Further DNA sequencing results confirmed that Clec4f−/− mice exhibited a 4-bp (GCGG) frameshifting deletion in Clec4f exon 2 (Fig. 1A). Quantitative RT-PCR and western blot analyses indicated that the homozygote deletions resulted in a loss of Clec4f mRNA transcripts as well as CLEC4F protein relative to that of WT littermate controls (Fig. 1B, C). Clec4f−/− mice of both sexes appeared healthy with a normal life-span. Compared with WT mice, Clec4f−/− mice showed normal peripheral blood cell counts (Supplementary Fig. S2a). Similar to findings reported in AMR deficiency [4], the number of peripheral platelets in Clec4f−/− mice was comparable to that of WT littermates. Flow cytometry analyses indicated that Clec4f−/− peripheral platelets had no significant difference in their sialylation status and responses to agonists such as thrombin compared with WT platelets (Supplementary Fig. S2b). These data indicated that lack of CLEC4F does not alter platelet homeostasis under normal physiological conditions.

Fig. 1: CLEC4F is specifically expressed by Kupffer cells in the mouse liver.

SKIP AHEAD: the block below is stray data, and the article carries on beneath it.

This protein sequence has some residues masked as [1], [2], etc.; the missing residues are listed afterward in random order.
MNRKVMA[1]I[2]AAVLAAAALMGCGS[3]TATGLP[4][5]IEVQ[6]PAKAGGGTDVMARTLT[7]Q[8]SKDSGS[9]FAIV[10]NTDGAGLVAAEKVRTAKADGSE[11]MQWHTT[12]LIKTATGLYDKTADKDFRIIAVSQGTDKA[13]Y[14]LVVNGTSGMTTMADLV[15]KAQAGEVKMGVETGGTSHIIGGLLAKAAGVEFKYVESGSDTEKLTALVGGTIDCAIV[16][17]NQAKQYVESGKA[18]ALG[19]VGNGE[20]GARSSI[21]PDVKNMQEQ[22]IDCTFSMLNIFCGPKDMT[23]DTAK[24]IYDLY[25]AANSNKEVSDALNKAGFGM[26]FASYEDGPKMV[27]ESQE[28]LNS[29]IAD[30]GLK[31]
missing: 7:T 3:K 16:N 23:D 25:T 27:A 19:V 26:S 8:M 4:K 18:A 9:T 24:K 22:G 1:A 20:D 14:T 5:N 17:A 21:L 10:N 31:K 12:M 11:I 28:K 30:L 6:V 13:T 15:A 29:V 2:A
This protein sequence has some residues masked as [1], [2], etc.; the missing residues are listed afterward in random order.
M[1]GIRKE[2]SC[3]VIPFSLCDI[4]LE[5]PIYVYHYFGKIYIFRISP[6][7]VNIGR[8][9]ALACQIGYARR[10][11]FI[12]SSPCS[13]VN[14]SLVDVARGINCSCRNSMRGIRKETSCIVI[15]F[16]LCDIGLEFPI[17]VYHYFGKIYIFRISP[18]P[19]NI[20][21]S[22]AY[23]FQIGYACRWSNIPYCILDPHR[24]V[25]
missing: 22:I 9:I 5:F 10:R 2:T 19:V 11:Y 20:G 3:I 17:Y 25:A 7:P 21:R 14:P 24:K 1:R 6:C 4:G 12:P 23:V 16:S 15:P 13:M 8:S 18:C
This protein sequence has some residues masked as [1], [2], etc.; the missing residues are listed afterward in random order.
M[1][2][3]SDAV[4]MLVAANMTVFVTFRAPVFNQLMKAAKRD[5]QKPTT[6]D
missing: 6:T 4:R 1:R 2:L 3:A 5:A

figure 1

A The sequencing results of Clec4f−/− mice with deletion of 4-bp “GCGG” in both Clec4f alleles. B Clec4f mRNA expression in the mouse liver analyzed by qRT-PCR. C CLEC4F protein levels of mouse liver lysates analyzed by western blot. D CLEC4F protein levels of different mouse tissue lysates analyzed by western blot. E Representative images of immunofluorescent staining of formalin-fixed paraffin-embedded mouse liver sections. Kupffer cell (CLEC4F, red or F4/80, green). Results are representative of at least three experiments.

To examine the CLEC4F expression pattern, we performed western blot analysis and immunofluorescent staining of formalin-fixed paraffin-embedded tissue sections. Western blot analysis of multiple WT mouse organs showed that CLEC4F was only detected in the liver (Fig. 1D). Confocal microscopy imaging results indicated that CLEC4F was specifically colocalized with F4/80 positive Kupffer cells in WT but not Clec4f−/− mouse liver sections (Fig. 1E). Moreover, CLEC4F was not detectable in hepatocytes (Fig. 1E) or the spleen of either WT or Clec4f−/− mice (Supplementary Fig. S2c). These data indicate that CLEC4F is specifically expressed by the Kupffer cell in the mouse liver and validate that our new mutant mouse lines lack CLEC4F protein.

To explore the potential human biology relevance of CLEC4F, we examined a de-identified formalin-fixed paraffin-embedded human autopsy liver sample for CLEC4F expression. Our immunostaining detected CLEC4F in the human liver sample (Supplementary Fig. S3a). In addition, we found that most CLEC4F staining colocalized with CD68-positive Kupffer cells in the human liver sample (Supplementary Fig. S3a).